Research Papers

Nonlinear Estimation of Variables for Heat Release Calculation Using a Gradient Method

[+] Author and Article Information
Lianhao Yin

Department of Energy Sciences,
Lund University,
Lund 223 63, Sweden
e-mail: Lianhao.Yin@energy.lth.se

Gabriel Turesson

Department of Automatic Control,
Lund University,
Lund 223 63, Sweden
e-mail: Gabriel@control.lth.se

Rolf Johansson

Department of Automatic Control,
Lund University,
Lund 223 63, Sweden
e-mail: Rolf.Johansson@control.lth.se

Per Tunestål

Department of Energy Sciences,
Lund University,
Lund 223 63, Sweden
e-mail: Per.Tunestal@energy.lth.se

Contributed by the Dynamic Systems Division of ASME for publication in the JOURNAL OF DYNAMIC SYSTEMS, MEASUREMENT,AND CONTROL. Manuscript received September 18, 2017; final manuscript received February 6, 2019; published online March 8, 2019. Assoc. Editor: Junmin Wang.

J. Dyn. Sys., Meas., Control 141(6), 061011 (Mar 08, 2019) (9 pages) Paper No: DS-17-1473; doi: 10.1115/1.4042877 History: Received September 18, 2017; Revised February 06, 2019

Advanced combustion such as the partially premixed combustion (PPC) is characterized by high energy efficiency. However, they are sensitive to the inlet condition and injection of a combustion engine. Therefore, it is essential to use combustion feedback. The accuracy of the feedback variables, derived from the cylinder pressure signal, is crucial for effective combustion feedback control. This paper proposes a nonlinear least-squares regression method to estimate the pressure offsets and variable polytropic exponent in heat release calculation automatically. The combustion feedback variables derived from the auto-tuned heat-release rate were applied to a heavy-duty compression ignition (CI) engine burning with gasoline fuel.

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Fig. 1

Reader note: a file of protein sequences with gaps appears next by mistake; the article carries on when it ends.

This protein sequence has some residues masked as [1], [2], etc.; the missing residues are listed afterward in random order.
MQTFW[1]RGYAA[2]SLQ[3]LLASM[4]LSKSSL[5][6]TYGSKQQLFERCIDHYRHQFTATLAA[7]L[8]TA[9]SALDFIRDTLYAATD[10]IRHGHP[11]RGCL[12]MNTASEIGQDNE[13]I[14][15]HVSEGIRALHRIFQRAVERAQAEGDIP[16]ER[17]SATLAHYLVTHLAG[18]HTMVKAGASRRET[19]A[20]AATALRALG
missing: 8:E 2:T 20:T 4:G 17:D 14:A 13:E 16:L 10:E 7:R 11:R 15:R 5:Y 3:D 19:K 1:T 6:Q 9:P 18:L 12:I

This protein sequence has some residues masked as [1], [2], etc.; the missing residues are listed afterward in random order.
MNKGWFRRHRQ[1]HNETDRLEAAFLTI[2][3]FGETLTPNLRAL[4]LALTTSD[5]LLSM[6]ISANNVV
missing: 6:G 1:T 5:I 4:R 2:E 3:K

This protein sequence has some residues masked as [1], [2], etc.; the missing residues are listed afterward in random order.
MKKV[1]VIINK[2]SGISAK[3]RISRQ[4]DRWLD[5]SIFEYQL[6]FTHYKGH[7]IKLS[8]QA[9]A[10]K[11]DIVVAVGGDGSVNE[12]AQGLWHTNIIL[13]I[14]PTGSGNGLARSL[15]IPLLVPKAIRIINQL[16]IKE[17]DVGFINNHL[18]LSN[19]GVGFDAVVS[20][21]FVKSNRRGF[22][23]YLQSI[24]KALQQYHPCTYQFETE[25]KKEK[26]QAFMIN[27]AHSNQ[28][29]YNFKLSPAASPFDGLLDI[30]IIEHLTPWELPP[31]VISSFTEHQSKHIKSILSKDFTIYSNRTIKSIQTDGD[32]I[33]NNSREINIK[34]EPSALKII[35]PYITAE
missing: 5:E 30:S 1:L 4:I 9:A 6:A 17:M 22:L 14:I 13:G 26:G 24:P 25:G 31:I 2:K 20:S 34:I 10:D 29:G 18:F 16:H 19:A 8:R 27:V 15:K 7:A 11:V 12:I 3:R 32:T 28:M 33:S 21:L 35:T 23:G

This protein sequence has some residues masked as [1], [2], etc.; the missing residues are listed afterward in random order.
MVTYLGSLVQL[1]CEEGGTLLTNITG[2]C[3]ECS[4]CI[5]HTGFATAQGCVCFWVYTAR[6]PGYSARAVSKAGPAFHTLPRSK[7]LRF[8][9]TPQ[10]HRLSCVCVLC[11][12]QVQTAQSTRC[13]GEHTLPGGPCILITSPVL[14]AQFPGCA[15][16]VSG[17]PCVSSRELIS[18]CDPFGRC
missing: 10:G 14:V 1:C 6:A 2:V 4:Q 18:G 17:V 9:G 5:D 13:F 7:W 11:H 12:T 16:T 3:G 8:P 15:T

Heat-release rate with heat transfer loss of a typical PPC point [16]

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Fig. 2

Engine configuration

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Fig. 3

Illustration of the pressure signal from one cycle

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Fig. 4

Illustration of heat-release rate and cumulative heat-release rate as an average of 100 cycles

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Fig. 5

Estimate κ̂ in 100 cycles

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Fig. 7

Estimate κ̂ and in-cylinder temperature trace through the whole combustion period

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Fig. 8

Heat-release rate using three different methods

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Fig. 9

Cumulative heat-release rate. The dashed line is the total energy of the burned fuel. The three methods have the accuracy of 84%, 76%, and 98% in terms of the total energy of the burned fuel, respectively.

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Fig. 10

Combustion phasing

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Fig. 11

The end of the combustion timing and the combustion duration

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Fig. 12

Comparison between the linear regression and the proposed nonlinear regression method

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Fig. 13

Autocovariance of the estimation results



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